How many times a day do you reply to an email without giving it any thought? It could be a request for information. Perhaps it is requesting payment on an invoice. It’s all quite mundane. But before you know it, you’ve been the victim of a Business Email Compromise (BEC) attack.
A business email compromise (BEC) assault occurs when a cyber criminal acquires access to your business email account and utilizes it to deceive your employees, clients, or partners into sending them money or sensitive information. They accomplish this by imitating a senior official and exploiting their position of trust.
It may appear that this is something that only happens to large organizations, but this is not the case
Small and medium-sized companies, according to the FBI, are just as vulnerable to BEC assaults as larger ones. In fact, over the last few years, these attacks have cost corporations more than $26 billion.
And Microsoft provides more bad news, revealing that they’re becoming both more harmful and more difficult to detect.
So, how can you protect your company from BEC attacks?
- Educate your employees: they are the first line of defense against BEC attacks. They must be able to identify phishing emails, questionable requests, and false bills. Train them on cyber security best practices such as strong passwords, multi-factor authentication, and safe file sharing on a regular basis.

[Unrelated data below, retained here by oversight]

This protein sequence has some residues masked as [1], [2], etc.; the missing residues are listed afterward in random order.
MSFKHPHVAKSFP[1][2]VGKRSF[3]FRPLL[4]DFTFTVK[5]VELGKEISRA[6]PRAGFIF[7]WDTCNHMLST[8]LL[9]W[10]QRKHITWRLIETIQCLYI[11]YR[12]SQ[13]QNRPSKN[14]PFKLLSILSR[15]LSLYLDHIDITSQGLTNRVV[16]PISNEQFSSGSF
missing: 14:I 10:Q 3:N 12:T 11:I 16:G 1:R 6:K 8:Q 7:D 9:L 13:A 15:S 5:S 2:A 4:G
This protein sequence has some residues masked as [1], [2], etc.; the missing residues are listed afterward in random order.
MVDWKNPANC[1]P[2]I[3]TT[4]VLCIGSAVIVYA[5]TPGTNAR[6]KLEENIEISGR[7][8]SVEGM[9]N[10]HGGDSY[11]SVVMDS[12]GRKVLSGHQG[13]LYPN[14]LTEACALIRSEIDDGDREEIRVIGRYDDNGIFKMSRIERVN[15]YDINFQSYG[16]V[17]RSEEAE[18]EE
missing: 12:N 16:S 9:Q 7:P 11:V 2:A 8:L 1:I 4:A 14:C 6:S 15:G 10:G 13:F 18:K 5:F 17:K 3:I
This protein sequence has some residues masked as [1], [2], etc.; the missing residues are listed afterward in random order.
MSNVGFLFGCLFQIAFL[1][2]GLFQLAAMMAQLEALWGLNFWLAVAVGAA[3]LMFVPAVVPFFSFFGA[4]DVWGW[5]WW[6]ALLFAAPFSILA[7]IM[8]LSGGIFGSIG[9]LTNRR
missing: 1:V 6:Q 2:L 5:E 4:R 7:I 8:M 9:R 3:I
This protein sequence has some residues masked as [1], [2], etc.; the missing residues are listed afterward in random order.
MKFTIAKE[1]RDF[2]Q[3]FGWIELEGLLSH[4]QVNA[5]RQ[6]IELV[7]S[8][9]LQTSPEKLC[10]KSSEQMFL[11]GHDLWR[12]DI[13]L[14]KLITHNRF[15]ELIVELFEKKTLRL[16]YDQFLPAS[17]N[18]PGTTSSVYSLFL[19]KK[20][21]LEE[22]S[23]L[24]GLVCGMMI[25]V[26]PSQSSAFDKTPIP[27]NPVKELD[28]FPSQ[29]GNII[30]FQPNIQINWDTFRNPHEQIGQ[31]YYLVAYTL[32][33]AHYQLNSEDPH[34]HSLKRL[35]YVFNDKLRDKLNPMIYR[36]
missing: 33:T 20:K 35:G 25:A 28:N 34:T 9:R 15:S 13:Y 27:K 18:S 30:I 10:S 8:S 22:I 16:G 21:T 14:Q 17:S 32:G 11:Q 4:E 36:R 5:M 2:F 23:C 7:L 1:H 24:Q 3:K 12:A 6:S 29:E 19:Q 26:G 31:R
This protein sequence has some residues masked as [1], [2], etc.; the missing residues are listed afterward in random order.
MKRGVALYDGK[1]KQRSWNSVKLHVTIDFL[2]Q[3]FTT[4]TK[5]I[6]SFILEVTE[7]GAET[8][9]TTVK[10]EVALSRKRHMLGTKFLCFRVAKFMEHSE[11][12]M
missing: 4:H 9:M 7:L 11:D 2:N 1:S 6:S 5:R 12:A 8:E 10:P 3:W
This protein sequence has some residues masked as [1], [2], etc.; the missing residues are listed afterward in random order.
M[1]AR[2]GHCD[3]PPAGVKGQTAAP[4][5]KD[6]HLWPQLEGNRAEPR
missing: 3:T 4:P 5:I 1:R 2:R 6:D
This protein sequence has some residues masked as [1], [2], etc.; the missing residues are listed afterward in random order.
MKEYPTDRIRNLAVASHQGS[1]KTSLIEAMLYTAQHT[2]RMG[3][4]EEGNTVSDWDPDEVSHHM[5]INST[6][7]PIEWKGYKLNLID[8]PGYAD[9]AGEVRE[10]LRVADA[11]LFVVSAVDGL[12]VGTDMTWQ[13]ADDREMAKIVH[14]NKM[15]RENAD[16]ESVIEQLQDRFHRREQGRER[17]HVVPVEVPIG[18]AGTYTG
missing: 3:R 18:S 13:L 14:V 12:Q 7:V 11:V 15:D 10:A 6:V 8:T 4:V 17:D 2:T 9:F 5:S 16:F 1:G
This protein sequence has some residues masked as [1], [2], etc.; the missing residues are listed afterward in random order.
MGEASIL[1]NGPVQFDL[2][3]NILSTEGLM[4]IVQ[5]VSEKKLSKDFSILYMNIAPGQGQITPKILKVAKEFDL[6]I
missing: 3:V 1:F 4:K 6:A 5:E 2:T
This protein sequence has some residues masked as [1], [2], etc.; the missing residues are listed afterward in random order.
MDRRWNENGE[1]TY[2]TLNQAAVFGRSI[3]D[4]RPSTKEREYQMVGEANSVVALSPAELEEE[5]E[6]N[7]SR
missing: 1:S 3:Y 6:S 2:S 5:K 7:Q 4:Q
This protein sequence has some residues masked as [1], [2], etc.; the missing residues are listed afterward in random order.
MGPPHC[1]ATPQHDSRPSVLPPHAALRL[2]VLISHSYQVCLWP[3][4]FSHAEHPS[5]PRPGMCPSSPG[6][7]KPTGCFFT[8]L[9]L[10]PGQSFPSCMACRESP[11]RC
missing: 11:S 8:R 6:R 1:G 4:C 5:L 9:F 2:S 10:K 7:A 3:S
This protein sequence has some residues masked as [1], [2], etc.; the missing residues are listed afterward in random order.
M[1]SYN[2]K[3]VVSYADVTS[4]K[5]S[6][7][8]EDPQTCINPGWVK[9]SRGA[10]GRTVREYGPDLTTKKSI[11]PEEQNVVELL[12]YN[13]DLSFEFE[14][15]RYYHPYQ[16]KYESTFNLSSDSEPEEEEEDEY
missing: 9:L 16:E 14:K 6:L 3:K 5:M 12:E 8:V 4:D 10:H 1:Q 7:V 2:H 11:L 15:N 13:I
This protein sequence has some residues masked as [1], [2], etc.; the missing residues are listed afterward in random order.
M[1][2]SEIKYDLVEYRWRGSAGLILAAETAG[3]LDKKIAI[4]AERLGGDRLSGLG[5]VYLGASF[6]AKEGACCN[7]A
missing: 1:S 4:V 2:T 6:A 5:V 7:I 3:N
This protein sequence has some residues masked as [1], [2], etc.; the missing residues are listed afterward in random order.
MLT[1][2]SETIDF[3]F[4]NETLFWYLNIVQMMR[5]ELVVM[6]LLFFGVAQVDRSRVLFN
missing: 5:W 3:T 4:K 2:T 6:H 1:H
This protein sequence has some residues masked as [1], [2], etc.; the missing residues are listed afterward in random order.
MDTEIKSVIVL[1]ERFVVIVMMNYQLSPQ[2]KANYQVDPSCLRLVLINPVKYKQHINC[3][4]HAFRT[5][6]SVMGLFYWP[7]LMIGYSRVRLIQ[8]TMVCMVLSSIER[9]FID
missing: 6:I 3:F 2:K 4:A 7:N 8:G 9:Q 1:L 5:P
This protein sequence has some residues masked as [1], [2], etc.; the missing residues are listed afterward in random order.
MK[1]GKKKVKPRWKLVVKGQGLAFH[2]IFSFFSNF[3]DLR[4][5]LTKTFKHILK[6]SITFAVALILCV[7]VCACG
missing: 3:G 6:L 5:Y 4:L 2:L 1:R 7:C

- Use modern email security solutions: Antispam and antivirus software are no longer sufficient to prevent BEC assaults. To detect and prevent these assaults in real time, you need more powerful systems that leverage artificial intelligence and machine learning. Look for email security providers who provide domain-based message authentication, reporting, and compliance (DMARC), sender policy framework (SPF), and DomainKeys Identified Mail (DKIM).
- Establish transaction verification procedures: Before transmitting payments or sensitive information, create a verification process that ensures the request’s validity. This could be a phone call, video conference, or in-person meeting. Do not rely just on email to confirm these types of requests.
- Monitor your email traffic: Regularly monitor your email traffic for anomalies and unusual patterns. Unknown senders, strange login locations, changes to email settings or forwarding rules, and unexpected emails are all red flags. Make certain that you have a clear procedure in place for reporting and responding to any suspicious activity.
- Keep your software up to date: Always use the latest version of your operating system, email software, and other software applications. These updates frequently contain critical security patches that address known vulnerabilities.
BEC assaults are growing more widespread and complex, but you can defend your business with the correct awareness, training, and security solutions.
Don’t wait until it’s too late – take action today to keep your business safe.
If you want to know more about how to protect your business from cyber threats, our team is always ready to help you. Give us a call.